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Budget breakdown lands Illinois one step from junk bond rating


By Ruth de Jauregui | Jun 8, 2017

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Illinois did something this week that no state has ever done: received a downgraded credit rating to near-junk bond status.

S&P Global Ratings and Moody's Investors Services dropped their rating of the state to BBB- and Baa3, respectively, on June 1. S&P also warned that if a budget is not in place on July 1, Illinois could lose its investment-grade status.

In other words, Illinois' credit rating could soon be "junk," a dubious achievement no state has ever achieved.

S&P and Moody's cited Illinois' continuing lack of a budget and record backlog of $14.5 billion in unpaid bills in their downgrades. Moody's also pointed to the state's unfunded pension liability, which grew by 25 percent to $251 billion in one year, which is more than the $130 billion Illinois claims it owes, according to the Illinois Policy Institute.

The hit to the state's credit rating will affect approximately $31.5 billion in bonds and debt.

“The rating actions largely reflect the severe deterioration of Illinois’ fiscal condition, a byproduct of its stalemated budget negotiations, now approaching the start of a third fiscal year,” S&P credit analyst Gabriel Petek said in a press release. “We placed the ratings on CreditWatch with negative implications because, in our view, the unrelenting political brinkmanship now poses a threat to the timely payment of the state’s core priority payments.”

The latest downgrade came after the General Assembly failed to pass a compromise budget by the end of the spring session on Wednesday. In a special session to extend negotiations, a budget bill will require a three-fifth's majority vote rather than a simple majority to pass the House and Senate. 

This is the third year in a row that partisan bickering between Republican Gov. Bruce Rauner, House Speaker Mike Madigan (D-Chicago) and Senate President John Cullerton (D-Chicago) ended without a compromise.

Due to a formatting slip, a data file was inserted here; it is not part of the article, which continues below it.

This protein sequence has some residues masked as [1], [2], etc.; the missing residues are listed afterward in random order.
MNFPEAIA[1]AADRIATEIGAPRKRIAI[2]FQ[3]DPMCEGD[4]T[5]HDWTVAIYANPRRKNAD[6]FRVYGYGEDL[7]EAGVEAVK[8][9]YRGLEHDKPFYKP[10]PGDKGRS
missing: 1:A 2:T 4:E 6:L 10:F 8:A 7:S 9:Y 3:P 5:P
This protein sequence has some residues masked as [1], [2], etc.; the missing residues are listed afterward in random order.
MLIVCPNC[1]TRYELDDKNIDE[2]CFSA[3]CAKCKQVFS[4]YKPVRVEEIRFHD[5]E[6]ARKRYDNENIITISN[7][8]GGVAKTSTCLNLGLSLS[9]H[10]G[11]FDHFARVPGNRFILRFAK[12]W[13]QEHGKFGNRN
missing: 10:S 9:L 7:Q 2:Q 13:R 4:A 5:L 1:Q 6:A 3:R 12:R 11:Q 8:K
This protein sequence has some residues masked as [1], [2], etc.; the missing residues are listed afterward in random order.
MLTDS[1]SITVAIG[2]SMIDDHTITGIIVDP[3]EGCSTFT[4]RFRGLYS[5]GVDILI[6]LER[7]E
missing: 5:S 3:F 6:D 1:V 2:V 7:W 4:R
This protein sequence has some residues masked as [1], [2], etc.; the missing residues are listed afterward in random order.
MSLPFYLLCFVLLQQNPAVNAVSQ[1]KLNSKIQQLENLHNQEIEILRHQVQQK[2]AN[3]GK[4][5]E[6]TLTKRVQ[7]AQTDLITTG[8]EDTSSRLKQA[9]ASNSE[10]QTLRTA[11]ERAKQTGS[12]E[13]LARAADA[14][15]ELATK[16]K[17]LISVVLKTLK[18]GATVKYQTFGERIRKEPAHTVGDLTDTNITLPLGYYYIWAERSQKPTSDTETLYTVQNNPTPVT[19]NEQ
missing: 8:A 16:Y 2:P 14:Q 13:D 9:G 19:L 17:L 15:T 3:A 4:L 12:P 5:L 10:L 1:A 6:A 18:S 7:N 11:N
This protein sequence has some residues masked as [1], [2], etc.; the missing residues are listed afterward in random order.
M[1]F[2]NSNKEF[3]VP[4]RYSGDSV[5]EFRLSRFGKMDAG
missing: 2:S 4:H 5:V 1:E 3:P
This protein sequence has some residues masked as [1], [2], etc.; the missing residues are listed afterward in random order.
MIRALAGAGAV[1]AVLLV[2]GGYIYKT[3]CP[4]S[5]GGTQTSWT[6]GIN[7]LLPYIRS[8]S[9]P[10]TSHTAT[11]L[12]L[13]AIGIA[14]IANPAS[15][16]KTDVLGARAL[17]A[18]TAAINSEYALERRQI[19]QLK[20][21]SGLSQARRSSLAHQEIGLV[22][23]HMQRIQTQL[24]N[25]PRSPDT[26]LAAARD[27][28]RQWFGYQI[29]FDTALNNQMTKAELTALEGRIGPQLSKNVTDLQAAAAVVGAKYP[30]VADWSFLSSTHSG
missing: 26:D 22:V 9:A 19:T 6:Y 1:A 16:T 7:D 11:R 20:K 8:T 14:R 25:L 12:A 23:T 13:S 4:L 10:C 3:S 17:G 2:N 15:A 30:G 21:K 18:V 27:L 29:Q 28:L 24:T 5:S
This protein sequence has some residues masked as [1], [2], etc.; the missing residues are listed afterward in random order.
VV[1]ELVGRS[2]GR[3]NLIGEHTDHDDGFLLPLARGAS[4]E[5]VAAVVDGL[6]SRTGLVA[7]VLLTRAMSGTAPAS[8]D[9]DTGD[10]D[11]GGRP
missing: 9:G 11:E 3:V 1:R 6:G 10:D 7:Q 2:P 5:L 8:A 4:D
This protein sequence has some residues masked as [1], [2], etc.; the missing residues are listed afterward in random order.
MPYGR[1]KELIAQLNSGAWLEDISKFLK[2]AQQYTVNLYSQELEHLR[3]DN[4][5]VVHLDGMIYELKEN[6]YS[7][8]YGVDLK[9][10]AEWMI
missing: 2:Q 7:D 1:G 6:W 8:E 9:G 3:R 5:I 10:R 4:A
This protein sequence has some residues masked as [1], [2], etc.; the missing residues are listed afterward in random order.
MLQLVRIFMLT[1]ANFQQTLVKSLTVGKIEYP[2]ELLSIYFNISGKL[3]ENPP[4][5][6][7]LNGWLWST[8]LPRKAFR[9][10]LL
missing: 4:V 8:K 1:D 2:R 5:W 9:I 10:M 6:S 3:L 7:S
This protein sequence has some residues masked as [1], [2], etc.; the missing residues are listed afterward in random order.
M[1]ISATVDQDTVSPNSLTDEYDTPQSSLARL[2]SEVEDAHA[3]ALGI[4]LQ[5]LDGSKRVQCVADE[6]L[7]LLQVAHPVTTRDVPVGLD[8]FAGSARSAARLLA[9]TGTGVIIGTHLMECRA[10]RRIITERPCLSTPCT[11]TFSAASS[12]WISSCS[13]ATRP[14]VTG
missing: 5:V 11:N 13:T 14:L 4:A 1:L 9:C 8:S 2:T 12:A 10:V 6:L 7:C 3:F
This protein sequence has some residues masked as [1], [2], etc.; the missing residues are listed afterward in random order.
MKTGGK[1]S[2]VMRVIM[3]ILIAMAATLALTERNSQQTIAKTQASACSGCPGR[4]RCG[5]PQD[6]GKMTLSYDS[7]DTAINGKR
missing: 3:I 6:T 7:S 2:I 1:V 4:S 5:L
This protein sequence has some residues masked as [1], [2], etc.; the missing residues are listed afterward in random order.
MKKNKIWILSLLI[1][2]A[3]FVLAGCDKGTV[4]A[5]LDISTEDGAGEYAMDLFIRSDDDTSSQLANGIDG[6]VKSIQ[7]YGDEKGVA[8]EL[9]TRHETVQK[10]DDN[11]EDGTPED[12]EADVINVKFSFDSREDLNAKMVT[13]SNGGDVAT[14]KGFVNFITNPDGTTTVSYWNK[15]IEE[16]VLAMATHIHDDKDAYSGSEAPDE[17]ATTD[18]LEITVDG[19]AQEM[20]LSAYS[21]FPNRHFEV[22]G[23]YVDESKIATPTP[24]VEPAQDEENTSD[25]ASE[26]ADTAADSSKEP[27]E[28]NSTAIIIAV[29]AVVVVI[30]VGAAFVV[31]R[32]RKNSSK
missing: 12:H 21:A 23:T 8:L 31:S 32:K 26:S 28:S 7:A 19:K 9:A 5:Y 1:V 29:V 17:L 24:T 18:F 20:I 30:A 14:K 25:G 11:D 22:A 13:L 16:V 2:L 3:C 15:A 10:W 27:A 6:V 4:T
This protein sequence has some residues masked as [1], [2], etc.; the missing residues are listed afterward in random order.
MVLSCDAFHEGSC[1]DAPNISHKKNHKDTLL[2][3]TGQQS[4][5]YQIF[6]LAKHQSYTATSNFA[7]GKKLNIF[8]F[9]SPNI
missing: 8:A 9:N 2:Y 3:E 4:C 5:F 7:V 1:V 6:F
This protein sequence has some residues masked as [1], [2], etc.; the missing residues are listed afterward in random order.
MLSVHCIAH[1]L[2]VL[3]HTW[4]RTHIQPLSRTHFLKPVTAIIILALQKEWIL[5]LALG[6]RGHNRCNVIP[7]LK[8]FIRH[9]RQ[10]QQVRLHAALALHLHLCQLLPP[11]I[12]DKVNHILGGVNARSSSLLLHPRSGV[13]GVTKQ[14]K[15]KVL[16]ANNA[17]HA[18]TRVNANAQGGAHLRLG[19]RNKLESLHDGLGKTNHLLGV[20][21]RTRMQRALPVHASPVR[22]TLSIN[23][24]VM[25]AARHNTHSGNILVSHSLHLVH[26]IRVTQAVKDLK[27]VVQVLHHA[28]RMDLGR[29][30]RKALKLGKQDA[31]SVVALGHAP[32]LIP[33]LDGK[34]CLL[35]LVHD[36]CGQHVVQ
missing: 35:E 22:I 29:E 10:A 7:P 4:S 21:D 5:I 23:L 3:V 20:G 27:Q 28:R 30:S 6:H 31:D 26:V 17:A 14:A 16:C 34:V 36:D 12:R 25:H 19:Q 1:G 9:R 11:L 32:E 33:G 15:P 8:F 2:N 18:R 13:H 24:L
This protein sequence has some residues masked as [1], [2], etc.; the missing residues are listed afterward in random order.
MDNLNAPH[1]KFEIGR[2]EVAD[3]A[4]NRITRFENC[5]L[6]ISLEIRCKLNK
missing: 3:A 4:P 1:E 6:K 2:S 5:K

"As the regular legislative session elapsed, political barriers to progress appeared to harden, indicating both the severity of the state's challenges and the political difficulty of advocating their solutions," Moody's said in a press release. "Extending the impasse, and the state's embedded operating deficit of at least $5 billion (or 15% of general fund revenue) would signal further pressure on the state's credit position. But the state's credit could stabilize at the current level in the event of a political consensus that more closely aligns revenues and spending, without relying on unsustainable fiscal measures."

Illinois Policy Institute Vice President of Policy Ted Dabrowski and analyst John Klingner said the state's lawmakers have spent decades using "budget gimmicks ... to paper over Illinois’ structural spending problems and misplaced spending priorities that favor special interests over ordinary residents."

Illinois' credit rating has dropped 21 times since 2009, according to the Illinois Policy Institute. The downgrading started when the state began borrowing money to cover its pension liability. Gov. Pat Quinn borrowed more than $7 billion over two years. 

In 2010, Moody's gave Illinois an A1 rating with a negative outlook — the worst credit rating in the country at the time. A series of five downgrades followed, occurring at the same time as tax hikes that raised $32 billion in revenues.

The state's budget impasse, which began in 2015, has continued the downward spiral. The Legislature passed 20 budget bills in 2015, but Rauner vetoed all except the education budget. He pointed to the state's constitutional requirement of a balanced budget as the primary reason for vetoing the budget plan.

Rauner offered his own "turnaround agenda" of reforms to balance the budget, but the Democrats did not buy into it. The state was left without a budget through 2015 and limped along using ongoing appropriations and court-ordered spending, including a court order to pay state employees to operate.

The state's budget impasse continued into 2016; in late May, the House passed a last-minute, all-or-nothing budget that was $7 billion in the red. The Senate voted it down. As the end of June approached, in a flurry of activity the Legislature passed a "stopgap" budget that funded critical services and education. That budget expired on Dec. 31, 2016. 

A bipartisan effort to build a compromise budget by Cullerton and Minority Leader Christine Radogno (R-Lemont) to replace the expired stopgap budget also ended in failure.

“Legislative gridlock has sidetracked efforts not only to address pension needs but also to achieve fiscal balance,” Moody’s analyst Ted Hampton said in a statement. “During the past year of fruitless negotiations and partisan wrangling, fundamental credit challenges have intensified enough to warrant a downgrade, regardless of whether a fiscal compromise is reached.”

Though S&P and Moody's downgraded the state's credit rating, Fitch Ratings has not announced any changes, as of the end of May. Fitch has rated Illinois at BBB.

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